The argument has been made that we all feel like outcasts sometimes. I am quite used to people not “getting” me. I am the quiet guy surrounded by music lovers. The old soul who works with twenty-somethings. The comic book reader who knows lots of gamers.
When people do resonate with what I am doing, it tends to be in my writing. If I can communicate what I am thinking in a way that clicks with others, then I am a happy camper. What better feeling is there than being understood?
When the notion strikes me, I try to write up nice and true things about the people in my life. One time I wrote about my boss, who had to close up his two comic shops and lost his father all to Covid. After I posted my praise on his wall, the note from his mom hit me the hardest.
When I wrote my article about George Floyd last year, it apparently resonated with others. I did not post it to Facebook, but others in my family did. The comments passed on to me were encouraging to say the least.
“Very moving piece and so thoughtful.”
“Please, thank him for me for his: observations, poignant sharing of his thoughts and feelings with ability to communicate those while giving visuals for the rest of us as well.”
“Beautiful… and so true.”
“Oh my! It gave me chills. Your son expresses himself very well.”
I like to be humble. Yet I also like it when people say nice things about my hobby that I care about. Which is not to say that my attempts always succeed.
I was trying to express my gratitude and appreciation for a company and their efforts to vaccinate people. I saw hundreds of people moved efficiently and pleasantly through the grounds and saw them all get their Covid vaccine in an impressive show of the community coming together. I wrote up a page of heartfelt compliments. In return, I was told, “Thanks. We appreciate your hard work.”
Granted, they did not owe me anything. There was no obligation for them even to reply. And it was a valid reply. But it read as perfunctory; like a form letter was jotted off. Our two writings did not click with each other.
Happily, the next day, I received a note that offset the seesaw. I like Tillamook. Their cheese is tasty. I decided to tell them so. I wanted to have a little fun. They received the following note. (Edited for length.)
Look, we have a problem here.
As a child I was raised on Tillamook cheese. Oh sure, we would get a Kraft cheese slice pulled out of suspicious cellophane envelopes and put on our bologna sandwiches every now and then. But we hardly bragged about it. We spent as much time folding the cheese into thick books, watching as the dairy product wobbled and folded a little too easily. In our hearts though, we always knew we were Tillamook people.
Making a casserole with chicken and broccoli? Then make sure it is covered in a layer of medium sharp cheddar from Tillamook. Going the grilled cheese route? I think you can guess the crucial ingredient.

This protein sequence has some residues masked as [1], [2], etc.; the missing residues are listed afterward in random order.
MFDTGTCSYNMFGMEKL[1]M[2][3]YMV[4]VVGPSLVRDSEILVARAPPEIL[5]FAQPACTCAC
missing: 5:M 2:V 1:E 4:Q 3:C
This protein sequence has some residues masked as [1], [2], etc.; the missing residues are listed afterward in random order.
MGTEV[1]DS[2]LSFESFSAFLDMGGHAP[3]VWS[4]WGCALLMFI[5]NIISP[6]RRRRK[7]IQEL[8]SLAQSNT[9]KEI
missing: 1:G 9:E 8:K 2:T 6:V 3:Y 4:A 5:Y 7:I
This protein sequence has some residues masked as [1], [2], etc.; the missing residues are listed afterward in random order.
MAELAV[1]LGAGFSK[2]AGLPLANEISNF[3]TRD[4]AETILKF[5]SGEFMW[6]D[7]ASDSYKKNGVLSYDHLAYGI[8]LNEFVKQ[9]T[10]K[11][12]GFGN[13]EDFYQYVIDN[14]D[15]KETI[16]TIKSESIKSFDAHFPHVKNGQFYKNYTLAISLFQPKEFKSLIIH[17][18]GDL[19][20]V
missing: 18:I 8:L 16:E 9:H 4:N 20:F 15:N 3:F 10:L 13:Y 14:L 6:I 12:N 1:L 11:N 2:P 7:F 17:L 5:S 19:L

The problem, and the reason I address you today, is you need to stop causing problems in my kitchen.
My cat has caught on. We all know sharing is caring. I am not about to deprive my cat of a nibble of Tillamook here and there. But hopping up on the oven while I am still grating the cheese? She presumes too much. Gobbling at the shredded cheese as I try to spread it on the casserole dish? Rude.
Normally I can sit down and eat about two-thirds of my dinner before being accosted. This is not the case when I have cheese for dinner. The battle starts even before I can set down the plate. The meowing. The standing on hind legs. The, let us be honest here, rather pathetic pleading of a cat who desperately wants an upgrade from the dried cat food she is supposed to be devouring. No, when medium sharp cheddar is on the menu, she is quite adamant about getting her share.
I push her off. I flick water at her forehead. I lift her by that spot in between her shoulder blades. To no avail. We fall just short of hissing and overtures of claws. Included is a picture of her attempting to lick up trace amounts that might have been cheese-adjacent off of the plate. She is out of control.
I leave it up to you. You folks know your product. You know what you have wrought. You are the ones straining the patience I have with my furry roommate. I leave it to you. Either you start cutting corners with your delicious Tillamook cheese, or you start offering suggestions on how to get my cat to back off.
What have you got to say for yourself?”
The reply I read went as follows.
Did they get overly creative and think of a story that involved government organizations using their product to cure humanity as I had hope they would? No. Did they understand that I was trying to make their inbox a little less bland? Yep. They played along with me in the sandbox.
As my manager went off to a new job, I wrote her a note full of rhymes and mirth. She replied with tears and stating that I had touched her heart. The new manager came in and asked that all staff make note of her phone number. That left me no choice but to initiate the following exchange with her.
I heard her laugh and listened across the room as she shared the message with others. I found out that my new boss gets me. She is willing to play along. I like it when others get me.
Like anyone else, I like my efforts to be successful. Sometimes they are. Sometimes my friends will send me notes like this.
I cannot change who I am. Which only makes it all the more rewarding when people respond to what I have to offer.